If you've ever bought a cheap gadget of questionable durability because the price was too good to pass up, you know that bargains come in all shapes and sizes. Sometimes, buying undervalued stocks can be a good decision. Old-school value investors like Benjamin Graham were often willing to buy stocks in companies that many perceived to be of dubious quality as long as they saw some potential and they were priced appropriately.
While it's typically hard to find bargains in the biopharma sector, they do exist. Both of the companies I'll discuss today are profitable, they have several products on the market to supply steady revenue -- and they might be undervalued.
But to figure out whether they are worth buying, you'll need to understand their valuation as well as their chances of breaking out from their current doldrums. So let's dive in.
An under-the-radar pharma value play
Antares Pharma (ATRS) sells a small handful of drugs for arthritis, migraine, and testosterone therapy. Many of its products are administered via the company's proprietary auto-injector devices, which it also deploys to sell certain generic drugs with the help of its commercial partners. Per the second-quarter report, things are going swimmingly: Quarterly revenue increased by 38.9% and quarterly earnings grew by 103.2% compared to the same period in 2020.
So why is this stock's trailing price-to-earnings ratio lingering around 12 when the pharma industry's average is around 56? Why aren't investors stumbling over themselves to buy shares?
It probably has something to do with how Antares has very few wholly owned projects in its development pipeline. Of the projects it's pursuing without collaborators taking the lead, only its hydrocortisone therapy is currently in clinical trials. Given that hydrocortisone is a cheap and ubiquitous generic drug, it's hard to see how Antares could keep growing its revenue by putting it into an auto-injector format.
Still, the company has survived so far by combining sparse in-house development with sales generated from outside partnerships and licensing. Management plans to keep pushing forward with this mixed strategy. But investors won't have any clue about new partnerships or pipeline projects until Antares announces them, and right now there isn't much on the board.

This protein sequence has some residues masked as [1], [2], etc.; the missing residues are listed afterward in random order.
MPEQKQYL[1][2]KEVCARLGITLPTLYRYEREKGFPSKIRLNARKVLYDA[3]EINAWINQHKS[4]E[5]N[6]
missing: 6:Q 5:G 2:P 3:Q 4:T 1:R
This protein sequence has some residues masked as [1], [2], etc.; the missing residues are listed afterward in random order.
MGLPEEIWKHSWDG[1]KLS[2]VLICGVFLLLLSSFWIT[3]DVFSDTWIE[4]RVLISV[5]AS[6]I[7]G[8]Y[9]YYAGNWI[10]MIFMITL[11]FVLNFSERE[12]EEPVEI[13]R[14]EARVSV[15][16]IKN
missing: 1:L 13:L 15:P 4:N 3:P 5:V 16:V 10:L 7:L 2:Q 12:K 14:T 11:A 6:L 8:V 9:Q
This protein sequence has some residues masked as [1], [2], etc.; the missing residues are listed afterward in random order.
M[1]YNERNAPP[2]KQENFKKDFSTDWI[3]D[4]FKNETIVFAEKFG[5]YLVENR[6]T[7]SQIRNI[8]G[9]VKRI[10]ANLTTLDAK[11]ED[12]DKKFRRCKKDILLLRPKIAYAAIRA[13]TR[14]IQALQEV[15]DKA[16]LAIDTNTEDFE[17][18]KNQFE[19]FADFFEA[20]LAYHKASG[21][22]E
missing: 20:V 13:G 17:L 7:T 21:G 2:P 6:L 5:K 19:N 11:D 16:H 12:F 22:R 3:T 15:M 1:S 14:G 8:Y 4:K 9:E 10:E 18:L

In sum, this could easily be a great value stock to own, assuming you're comfortable with investing in a pharma business whose prospects depend mostly on the future deals that management makes.
An undervalued diagnostics stock
Meridian Bioscience (VIVO -0.19%) makes a handful of diagnostic tests for everything from bacterial infections to parasites, viral illnesses, and even lead poisoning. Its P/E ratio is a scant 12, suggesting that the market is somewhat pessimistic about Meridian's future growth. Part of the reason may be that its earnings and revenue have both been contracting. Compared to a year ago, net revenue dropped by 25% and net earnings crashed 60%, as of the latest quarter ended June 30.
For growth prospects, Meridian's product pipeline is a bit thin. The only diagnostic it currently has in clinical testing is for detecting a bacteria called C. difficile, which causes an inflammation of the colon, but development is currently stalled, perhaps until next year. While it could have a COVID-19 diagnostic test approved by regulators by year-end, it's hard to imagine the company grabbing a significant share of a crowded market that's populated by a fair number of giant competitors.
Based on the likelihood of its future slow growth, how could this stock be a buy? It boils down to valuation. When paired with its low P/E ratio, the stock looks like a bargain. People who buy it now could see their shares appreciate in value if it reverts toward the market's average. And if its coronavirus test ends up generating significant revenue, the company could reverse its fortunes throughout 2022.